Rail fare rises ‘a sign of things to come’ warn Sheffield campaigners

Gerry Hitchen and Sean McGowan from the RMT talking to passengers about fare inceases
Gerry Hitchen and Sean McGowan from the RMT talking to passengers about fare inceases
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Major fare hikes by Northern Rail could be just the start of substantial price increases on the network, campaigners have warned.

Northern Rail has axed some off-peak fares, with new charges coming into effect from yesterday, leading some fares to more than double in price.

Gerry Hitchen from the RMT talking to passengers about fare inceases

Gerry Hitchen from the RMT talking to passengers about fare inceases

Passengers are no longer able to use off-peak tickets between 4pm and 6.30pm on weekday evenings - a move Northern Rail says is part of efforts to reduce the subsidy it needs from the Government.

Members of the RMT union spoke to passengers outside Sheffield railway station yesterday afternoon about the changes.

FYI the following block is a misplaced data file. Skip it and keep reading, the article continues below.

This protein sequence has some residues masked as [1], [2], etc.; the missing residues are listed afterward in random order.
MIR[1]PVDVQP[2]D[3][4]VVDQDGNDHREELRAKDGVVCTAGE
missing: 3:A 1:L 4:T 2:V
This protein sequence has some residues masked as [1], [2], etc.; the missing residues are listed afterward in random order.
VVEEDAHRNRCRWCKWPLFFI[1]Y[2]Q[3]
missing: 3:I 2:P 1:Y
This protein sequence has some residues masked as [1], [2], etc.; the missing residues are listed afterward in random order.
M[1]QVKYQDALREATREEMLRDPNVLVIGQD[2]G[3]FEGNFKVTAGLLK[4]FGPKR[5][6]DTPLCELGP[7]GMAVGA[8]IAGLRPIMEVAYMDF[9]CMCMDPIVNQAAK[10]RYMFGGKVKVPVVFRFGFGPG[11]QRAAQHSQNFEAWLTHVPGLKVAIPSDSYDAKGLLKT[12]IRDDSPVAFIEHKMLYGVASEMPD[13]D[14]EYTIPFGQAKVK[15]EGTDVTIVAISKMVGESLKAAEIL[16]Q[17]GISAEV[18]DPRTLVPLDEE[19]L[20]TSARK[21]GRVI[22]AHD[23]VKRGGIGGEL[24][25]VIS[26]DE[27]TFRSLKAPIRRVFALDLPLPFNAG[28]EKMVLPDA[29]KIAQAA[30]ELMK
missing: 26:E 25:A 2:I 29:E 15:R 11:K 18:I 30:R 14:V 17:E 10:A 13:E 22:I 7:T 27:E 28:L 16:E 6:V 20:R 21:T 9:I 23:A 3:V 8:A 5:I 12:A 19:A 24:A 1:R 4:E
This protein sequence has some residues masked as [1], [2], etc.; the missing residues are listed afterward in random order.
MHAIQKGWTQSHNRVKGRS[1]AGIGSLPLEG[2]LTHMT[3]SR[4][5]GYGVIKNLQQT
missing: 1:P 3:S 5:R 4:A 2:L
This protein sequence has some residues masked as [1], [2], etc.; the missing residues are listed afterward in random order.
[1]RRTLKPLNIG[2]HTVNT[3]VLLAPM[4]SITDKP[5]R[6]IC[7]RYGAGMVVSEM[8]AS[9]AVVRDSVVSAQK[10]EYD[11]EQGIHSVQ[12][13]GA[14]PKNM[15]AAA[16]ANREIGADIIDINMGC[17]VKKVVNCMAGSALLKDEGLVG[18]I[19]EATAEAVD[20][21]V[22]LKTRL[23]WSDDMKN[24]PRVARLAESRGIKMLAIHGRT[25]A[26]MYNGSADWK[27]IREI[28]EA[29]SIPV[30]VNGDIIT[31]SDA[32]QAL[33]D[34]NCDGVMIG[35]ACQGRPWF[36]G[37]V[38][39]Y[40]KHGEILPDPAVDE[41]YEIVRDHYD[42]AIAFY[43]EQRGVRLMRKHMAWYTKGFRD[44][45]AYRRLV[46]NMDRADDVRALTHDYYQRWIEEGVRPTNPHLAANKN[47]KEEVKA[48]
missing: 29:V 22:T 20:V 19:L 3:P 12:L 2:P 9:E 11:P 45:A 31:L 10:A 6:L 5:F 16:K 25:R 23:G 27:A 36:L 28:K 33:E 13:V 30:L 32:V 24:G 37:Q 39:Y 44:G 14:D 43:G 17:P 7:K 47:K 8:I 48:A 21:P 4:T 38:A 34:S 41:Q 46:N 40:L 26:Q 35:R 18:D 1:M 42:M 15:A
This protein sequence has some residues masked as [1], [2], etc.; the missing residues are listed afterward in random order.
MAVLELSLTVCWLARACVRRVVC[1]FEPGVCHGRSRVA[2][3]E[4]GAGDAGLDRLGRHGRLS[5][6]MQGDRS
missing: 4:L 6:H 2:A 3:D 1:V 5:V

The union says the rises are ‘a kick in the teeth for the travelling public’ and a ‘taste of what’s around the corner under the new franchises’.

And it is warning that commuters could face further price increases as a result of planned Government changes to the Northern and Trans-Pennine Express franchises.

Gerry Hitchen from the RMT talking to passengers about fare inceases

Gerry Hitchen from the RMT talking to passengers about fare inceases

More than 17,000 people responded to a consultation on planned changes to the franchises, which are due to come under new ownership from 2016.

The Campaign for Better Transport has also attacked the Northern Rail rises, saying they would hit part-time and shift workers particularly.

CBT public transport campaigner Martin Abrams said: “Despite Government promises, there are no flexible tickets for the increasing numbers of people who work part time, or anything other than traditional nine-to-five hours. Their only option is to pay for individual tickets, which will now be double the price on Northern Rail’s most popular routes.”

Northern Rail commercial director Richard Allan said: “The majority of customers who travel at peak times will be unaffected by these changes but we want to make sure that those who are know about what is happening and what options are available to them.”

A Department for Transport spokesman said the changes would help build a ‘rail network that is better for the passenger and better value for the taxpayer’.

“We expect only a minority of passengers to be affected,” he added.